23. Maus: A Survivor’s Tale by Art Spiegelman, recommended by Victoria & Lori
Essential Holocaust reading. Author interviewing his survivor father, representing his experiences. Groups of people are portrayed by different animal species (sorry animals). Translated worldwide. Considered the greatest graphic novel ever written.
Amazing. Gut wrenching. Loving.
24. Me Talk Pretty One Day by David Sedaris, recommended by Eileen
Laugh out loud essays capture the frustrations of not knowing the local language (or trying to deal with your wacky family), taken to hilarious levels as only David Sedaris can!
25. Midnight in the Garden of Good and Evil by John Berendt, recommended by Eileen
Colorful atmospheric account of true crime and eccentric characters in the Deep South. NY Times bestseller for over 200 weeks!
26. My Brilliant Friend by Elena Ferrante, recommended by Helene
The four volume story of which My Brilliant Friend is the first remains one of the best reads of my life; I still miss the presence of lifelong friends, Lila and Elena (although the HBO series is providing a little relief). Never has female friendship been brought to life in all its intensity as it is in this series. Unputdownable. The first book introduces us to these friends as eight-year-olds and to their vibrant working class Naples neighborhood, circa 1950. It sets the stage for their very emotional—complicated and conflicted—relationship from youth to old age together with the life of their friends, families, and lovers. Lila is fiery and larger than life, and Elana is the bookish narrator: two unforgettable characters.
27. Olive Kitteridge by Elizabeth Strout, recommended by Annie & Lori
What is remarkable about Elizabeth Strout’s novel is not just the profound and complicated portrait she builds of the singular Olive Kitteridge, but also that she achieves this often by giving us only glimpses of Olive. In thirteen stories, some with Olive at the center and others with her merely passing through, Strout shows us how interconnected we all are, and how deeply entwined our singular identities are with that of the various communities in which we live.
I’ll read anything Strout writes—but Olive is one of the best modern fictional characters around—because she is so real!!
28. Oranges Are Not the Only Fruit by Jeanette Winterson, recommended by Annie
Winterson’s debut novel is a splendid introduction to a potent and remarkable voice. Precise, poetic, blunt, vivid, with a frank and playful wit, Winterson weaves a story of the battle that is adolescence, a fight to find your true self, in a novel unafraid to depict the sorrow, desire, and joy that accompany hardwon knowledge and dignity.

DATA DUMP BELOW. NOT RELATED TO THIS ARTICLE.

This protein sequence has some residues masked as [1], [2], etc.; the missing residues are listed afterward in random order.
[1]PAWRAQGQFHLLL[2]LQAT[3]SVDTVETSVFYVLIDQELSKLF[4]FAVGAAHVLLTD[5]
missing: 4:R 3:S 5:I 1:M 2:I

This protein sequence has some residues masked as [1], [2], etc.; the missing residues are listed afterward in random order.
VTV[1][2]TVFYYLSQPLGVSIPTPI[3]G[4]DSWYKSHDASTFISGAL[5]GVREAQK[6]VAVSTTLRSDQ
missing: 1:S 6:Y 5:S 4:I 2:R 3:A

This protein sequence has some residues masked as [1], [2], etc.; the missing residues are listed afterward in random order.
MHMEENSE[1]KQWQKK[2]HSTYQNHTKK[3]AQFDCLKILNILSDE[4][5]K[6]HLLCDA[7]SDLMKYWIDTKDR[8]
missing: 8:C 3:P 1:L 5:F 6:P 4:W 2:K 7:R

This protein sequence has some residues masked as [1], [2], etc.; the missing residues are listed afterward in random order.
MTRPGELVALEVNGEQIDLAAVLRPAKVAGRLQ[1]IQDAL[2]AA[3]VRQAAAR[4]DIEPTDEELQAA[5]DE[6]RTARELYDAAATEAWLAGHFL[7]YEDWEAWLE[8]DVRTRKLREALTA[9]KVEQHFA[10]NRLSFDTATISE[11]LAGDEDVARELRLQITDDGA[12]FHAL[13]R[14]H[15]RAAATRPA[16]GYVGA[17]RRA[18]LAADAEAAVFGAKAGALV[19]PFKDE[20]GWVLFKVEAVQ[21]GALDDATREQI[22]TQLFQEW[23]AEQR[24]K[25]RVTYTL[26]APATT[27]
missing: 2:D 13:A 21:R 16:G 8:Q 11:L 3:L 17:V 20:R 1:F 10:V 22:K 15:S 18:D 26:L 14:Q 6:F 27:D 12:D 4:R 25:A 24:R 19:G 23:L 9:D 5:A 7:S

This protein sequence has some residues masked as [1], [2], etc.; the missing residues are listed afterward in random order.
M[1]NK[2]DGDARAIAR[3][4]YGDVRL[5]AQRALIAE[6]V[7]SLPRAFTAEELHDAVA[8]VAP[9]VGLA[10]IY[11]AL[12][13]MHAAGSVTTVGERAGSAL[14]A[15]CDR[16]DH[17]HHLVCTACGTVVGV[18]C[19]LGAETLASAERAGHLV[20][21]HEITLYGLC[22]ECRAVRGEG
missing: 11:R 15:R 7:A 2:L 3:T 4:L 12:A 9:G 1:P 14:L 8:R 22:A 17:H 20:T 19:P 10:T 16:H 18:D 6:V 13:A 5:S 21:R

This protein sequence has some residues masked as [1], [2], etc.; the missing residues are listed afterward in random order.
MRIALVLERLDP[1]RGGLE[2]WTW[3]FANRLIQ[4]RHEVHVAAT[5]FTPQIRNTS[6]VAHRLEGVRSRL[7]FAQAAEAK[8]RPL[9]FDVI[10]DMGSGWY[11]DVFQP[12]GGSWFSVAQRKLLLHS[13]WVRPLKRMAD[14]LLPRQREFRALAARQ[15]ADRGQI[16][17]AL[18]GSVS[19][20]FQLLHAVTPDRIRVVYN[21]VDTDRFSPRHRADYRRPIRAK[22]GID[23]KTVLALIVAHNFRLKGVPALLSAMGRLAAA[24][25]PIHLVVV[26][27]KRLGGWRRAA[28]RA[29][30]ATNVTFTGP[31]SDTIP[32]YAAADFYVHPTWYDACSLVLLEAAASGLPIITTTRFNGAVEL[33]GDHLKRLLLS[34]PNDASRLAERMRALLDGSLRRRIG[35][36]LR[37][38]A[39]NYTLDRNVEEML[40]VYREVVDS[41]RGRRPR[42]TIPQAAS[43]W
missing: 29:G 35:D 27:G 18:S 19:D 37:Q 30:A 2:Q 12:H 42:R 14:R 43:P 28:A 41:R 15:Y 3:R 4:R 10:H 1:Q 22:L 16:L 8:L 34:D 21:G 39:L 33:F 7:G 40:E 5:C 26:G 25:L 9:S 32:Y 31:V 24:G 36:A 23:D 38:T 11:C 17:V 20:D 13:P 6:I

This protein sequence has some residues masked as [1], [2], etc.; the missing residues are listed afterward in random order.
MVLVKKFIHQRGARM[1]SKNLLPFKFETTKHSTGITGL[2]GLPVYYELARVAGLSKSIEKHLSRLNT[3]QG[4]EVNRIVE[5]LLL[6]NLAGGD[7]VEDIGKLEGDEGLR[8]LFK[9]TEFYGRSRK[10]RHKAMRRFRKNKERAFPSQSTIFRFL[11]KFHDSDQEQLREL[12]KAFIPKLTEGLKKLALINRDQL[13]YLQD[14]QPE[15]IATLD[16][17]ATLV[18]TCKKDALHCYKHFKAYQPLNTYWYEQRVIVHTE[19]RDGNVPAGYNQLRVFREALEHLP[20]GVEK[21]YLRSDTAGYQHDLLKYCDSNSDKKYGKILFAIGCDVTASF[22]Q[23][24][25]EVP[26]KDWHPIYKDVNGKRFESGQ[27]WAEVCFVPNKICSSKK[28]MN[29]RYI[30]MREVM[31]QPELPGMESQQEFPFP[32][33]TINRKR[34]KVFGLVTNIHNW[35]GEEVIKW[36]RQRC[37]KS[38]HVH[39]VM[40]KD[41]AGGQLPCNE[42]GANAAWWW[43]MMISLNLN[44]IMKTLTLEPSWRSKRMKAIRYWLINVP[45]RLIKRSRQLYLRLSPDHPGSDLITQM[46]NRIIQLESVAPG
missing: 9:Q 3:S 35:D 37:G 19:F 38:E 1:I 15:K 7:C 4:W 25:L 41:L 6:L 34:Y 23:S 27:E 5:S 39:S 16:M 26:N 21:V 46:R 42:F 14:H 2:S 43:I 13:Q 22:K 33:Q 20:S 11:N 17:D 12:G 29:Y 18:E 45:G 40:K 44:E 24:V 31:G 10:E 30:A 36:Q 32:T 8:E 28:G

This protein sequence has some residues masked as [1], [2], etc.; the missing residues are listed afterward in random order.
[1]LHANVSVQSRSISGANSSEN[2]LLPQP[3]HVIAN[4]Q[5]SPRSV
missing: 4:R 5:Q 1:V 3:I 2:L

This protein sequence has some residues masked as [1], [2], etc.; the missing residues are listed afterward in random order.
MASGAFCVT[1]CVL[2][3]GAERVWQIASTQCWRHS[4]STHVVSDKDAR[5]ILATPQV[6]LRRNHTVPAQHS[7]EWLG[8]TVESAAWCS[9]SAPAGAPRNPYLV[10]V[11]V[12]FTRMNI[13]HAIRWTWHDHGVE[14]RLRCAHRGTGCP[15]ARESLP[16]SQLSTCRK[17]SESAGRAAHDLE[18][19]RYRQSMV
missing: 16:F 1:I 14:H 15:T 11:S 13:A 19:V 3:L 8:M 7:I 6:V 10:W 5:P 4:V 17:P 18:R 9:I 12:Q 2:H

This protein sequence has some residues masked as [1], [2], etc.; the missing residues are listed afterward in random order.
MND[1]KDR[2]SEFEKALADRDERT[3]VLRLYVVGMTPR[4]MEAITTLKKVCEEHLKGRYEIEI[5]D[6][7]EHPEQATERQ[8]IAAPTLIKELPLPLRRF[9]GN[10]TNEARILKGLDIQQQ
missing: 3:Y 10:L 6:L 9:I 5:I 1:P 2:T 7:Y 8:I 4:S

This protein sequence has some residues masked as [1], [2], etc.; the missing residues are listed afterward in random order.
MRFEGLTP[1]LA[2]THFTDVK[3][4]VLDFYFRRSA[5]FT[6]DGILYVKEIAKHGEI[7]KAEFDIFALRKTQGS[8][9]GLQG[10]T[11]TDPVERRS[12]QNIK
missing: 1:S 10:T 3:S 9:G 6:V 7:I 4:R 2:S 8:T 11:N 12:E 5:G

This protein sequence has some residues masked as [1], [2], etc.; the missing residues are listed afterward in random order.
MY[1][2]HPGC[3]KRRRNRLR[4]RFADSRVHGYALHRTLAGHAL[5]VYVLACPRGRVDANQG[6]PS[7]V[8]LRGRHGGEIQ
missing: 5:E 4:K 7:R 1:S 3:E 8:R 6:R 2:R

29. The Orphan Master’s Son by Adam Johnson, recommended by Joan
Terrifying look at life in North Korea as seen through the eyes of John Doe, a simple citizen. A scary look at what life is like in a totalitarian society. A must read.
30. Parable of the Sower by Octavia Butler, recommended by Annie
Set in a near-future California turned dystopia through climate change and wealth inequality, this incredibly relevant novel tells the story of a young woman shaping a new belief system for herself and the survivors she leads on a perilous journey to find safe haven. Butler’s message is powerful and essential: the people who lead us should be those with the most empathy.
31. Persepolis: The Story of a Childhood by Marjane Satrapi, recommended by Victoria
Brilliant memoir of a girl coming of age in Iran as the Islamic Revolution sweeps the culture. Deep, funny, empathy inducing.
32. Pilgrim at Tinker Creek by Annie Dillard, recommended by Scott
This book will inspire you to make your own Pilgrimage and take a closer look at the natural environment that surrounds you. It’ll show you that you can find the drama, terror, and beauty in nature unfold without traveling farther than your own backyard.
33. Rebecca by Daphne du Maurier, recommended by Vanessa & Eileen
I read Rebecca on a girls' trip, and it so entranced me, from the beginning, that I ignored a group of really fun friends for days while I tore through it.
“Last night I dreamt I went to Manderley again.” Grand opening line to the atmospheric Gothic novel of psychological suspense, which won the National Book Award for fiction in 1938. Rebecca was made into the spectacular Hitchcock film, which won the Oscar for Best Picture in 1940.
34. The Remains of the Day by Kazuo Ishiguro, recommended by Lori
An insightful deconstruction of a man afraid to step out of his self-imposed boundaries. British culture is not the culprit in this wonderful book.
35. The Round House by Louise Erdrich, recommended by Annie